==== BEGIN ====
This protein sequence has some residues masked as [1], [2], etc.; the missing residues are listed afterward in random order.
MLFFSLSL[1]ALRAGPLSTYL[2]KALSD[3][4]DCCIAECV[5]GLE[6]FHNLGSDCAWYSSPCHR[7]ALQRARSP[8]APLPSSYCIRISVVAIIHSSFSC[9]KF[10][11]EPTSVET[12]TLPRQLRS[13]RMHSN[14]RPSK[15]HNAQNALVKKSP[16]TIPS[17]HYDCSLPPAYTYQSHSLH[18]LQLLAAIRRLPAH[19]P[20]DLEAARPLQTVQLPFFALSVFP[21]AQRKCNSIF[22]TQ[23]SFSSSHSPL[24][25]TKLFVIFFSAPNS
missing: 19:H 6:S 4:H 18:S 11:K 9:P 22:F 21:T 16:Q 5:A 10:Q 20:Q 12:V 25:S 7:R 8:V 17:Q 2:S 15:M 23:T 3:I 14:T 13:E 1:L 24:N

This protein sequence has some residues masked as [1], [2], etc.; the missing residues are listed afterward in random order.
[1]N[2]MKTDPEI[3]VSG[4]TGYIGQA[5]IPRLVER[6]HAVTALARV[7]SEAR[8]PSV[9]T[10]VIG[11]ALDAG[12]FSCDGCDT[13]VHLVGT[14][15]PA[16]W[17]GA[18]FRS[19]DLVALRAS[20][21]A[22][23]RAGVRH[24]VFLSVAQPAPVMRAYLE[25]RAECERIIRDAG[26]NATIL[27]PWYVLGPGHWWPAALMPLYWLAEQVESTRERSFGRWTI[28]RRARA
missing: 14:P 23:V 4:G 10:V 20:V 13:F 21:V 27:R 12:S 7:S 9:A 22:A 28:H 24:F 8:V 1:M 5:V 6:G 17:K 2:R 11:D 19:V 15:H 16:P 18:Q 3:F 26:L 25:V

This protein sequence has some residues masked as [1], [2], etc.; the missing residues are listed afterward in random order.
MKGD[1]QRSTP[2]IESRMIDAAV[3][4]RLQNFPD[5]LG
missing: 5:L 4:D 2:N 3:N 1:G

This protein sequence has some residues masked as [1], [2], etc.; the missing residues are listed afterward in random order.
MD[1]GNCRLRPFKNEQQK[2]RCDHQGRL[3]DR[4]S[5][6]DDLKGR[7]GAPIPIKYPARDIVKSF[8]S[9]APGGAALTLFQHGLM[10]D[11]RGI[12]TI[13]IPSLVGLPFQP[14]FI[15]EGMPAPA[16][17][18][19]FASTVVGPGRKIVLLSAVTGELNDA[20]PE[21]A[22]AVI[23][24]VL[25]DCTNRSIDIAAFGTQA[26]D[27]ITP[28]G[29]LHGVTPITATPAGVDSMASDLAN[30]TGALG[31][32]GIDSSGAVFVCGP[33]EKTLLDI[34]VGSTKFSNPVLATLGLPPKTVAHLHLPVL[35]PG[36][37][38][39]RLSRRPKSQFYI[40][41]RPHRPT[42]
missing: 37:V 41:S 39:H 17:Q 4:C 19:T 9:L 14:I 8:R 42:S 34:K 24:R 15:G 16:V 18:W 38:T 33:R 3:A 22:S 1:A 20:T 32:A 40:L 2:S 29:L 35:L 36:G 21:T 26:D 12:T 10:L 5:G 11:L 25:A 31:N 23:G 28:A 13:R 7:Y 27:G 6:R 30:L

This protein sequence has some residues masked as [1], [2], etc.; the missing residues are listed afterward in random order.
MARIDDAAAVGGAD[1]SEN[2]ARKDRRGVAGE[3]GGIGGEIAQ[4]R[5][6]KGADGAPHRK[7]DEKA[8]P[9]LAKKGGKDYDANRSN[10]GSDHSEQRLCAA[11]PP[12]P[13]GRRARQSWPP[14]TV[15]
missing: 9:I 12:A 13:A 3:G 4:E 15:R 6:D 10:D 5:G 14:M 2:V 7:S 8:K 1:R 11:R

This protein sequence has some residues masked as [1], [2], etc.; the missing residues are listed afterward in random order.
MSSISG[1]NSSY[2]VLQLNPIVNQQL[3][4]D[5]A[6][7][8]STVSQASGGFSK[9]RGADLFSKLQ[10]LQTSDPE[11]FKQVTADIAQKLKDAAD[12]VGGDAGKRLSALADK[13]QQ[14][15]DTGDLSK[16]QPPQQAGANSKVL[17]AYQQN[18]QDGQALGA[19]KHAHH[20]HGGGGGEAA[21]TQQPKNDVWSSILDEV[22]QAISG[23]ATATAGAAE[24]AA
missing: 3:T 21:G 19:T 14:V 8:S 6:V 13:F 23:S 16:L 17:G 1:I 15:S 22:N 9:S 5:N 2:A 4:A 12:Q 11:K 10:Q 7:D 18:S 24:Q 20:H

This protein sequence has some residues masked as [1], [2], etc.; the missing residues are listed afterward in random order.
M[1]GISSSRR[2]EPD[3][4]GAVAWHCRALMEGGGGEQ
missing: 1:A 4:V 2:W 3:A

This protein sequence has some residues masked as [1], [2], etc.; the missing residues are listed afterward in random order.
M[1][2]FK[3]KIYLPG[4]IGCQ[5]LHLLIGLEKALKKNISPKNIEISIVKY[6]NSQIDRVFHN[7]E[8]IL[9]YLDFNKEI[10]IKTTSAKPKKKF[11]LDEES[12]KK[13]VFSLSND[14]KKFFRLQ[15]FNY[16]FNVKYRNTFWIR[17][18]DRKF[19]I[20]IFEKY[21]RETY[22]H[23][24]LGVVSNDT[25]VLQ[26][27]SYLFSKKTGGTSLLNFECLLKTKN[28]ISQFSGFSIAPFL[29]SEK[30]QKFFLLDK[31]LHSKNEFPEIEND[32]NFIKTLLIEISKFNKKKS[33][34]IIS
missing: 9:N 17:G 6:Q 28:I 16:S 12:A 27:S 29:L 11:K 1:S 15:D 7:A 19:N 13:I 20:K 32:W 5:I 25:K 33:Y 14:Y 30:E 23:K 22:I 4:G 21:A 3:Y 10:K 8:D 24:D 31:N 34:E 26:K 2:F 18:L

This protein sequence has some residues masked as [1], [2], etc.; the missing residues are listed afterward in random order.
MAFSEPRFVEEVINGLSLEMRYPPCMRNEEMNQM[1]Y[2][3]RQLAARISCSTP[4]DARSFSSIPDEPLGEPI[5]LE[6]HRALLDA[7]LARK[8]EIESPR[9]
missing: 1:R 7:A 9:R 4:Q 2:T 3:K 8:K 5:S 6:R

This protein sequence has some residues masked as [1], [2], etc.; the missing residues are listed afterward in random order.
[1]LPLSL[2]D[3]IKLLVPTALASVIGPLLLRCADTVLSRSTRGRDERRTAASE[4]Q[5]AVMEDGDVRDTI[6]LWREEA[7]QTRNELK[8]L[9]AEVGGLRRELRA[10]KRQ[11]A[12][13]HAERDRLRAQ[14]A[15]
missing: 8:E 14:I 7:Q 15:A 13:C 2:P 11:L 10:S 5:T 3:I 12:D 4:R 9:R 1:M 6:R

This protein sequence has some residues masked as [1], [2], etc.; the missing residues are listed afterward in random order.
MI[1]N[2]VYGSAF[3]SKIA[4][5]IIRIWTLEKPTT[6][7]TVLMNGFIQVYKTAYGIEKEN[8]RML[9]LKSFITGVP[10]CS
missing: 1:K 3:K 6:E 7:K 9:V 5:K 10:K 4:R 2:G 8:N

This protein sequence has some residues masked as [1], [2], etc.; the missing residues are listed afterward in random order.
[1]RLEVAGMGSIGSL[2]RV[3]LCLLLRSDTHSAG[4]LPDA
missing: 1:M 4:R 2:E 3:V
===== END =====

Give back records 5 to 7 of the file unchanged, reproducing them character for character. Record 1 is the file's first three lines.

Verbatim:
This protein sequence has some residues masked as [1], [2], etc.; the missing residues are listed afterward in random order.
MARIDDAAAVGGAD[1]SEN[2]ARKDRRGVAGE[3]GGIGGEIAQ[4]R[5][6]KGADGAPHRK[7]DEKA[8]P[9]LAKKGGKDYDANRSN[10]GSDHSEQRLCAA[11]PP[12]P[13]GRRARQSWPP[14]TV[15]
missing: 9:I 12:A 13:A 3:G 4:E 15:R 6:D 10:D 5:G 14:M 2:V 7:S 8:K 1:R 11:R

This protein sequence has some residues masked as [1], [2], etc.; the missing residues are listed afterward in random order.
MSSISG[1]NSSY[2]VLQLNPIVNQQL[3][4]D[5]A[6][7][8]STVSQASGGFSK[9]RGADLFSKLQ[10]LQTSDPE[11]FKQVTADIAQKLKDAAD[12]VGGDAGKRLSALADK[13]QQ[14][15]DTGDLSK[16]QPPQQAGANSKVL[17]AYQQN[18]QDGQALGA[19]KHAHH[20]HGGGGGEAA[21]TQQPKNDVWSSILDEV[22]QAISG[23]ATATAGAAE[24]AA
missing: 3:T 21:G 19:T 14:V 8:S 6:V 13:F 23:S 16:L 17:G 1:I 15:S 22:N 9:S 5:N 2:A 4:A 12:Q 11:K 10:Q 7:D 18:S 24:Q 20:H

This protein sequence has some residues masked as [1], [2], etc.; the missing residues are listed afterward in random order.
M[1]GISSSRR[2]EPD[3][4]GAVAWHCRALMEGGGGEQ
missing: 1:A 4:V 2:W 3:A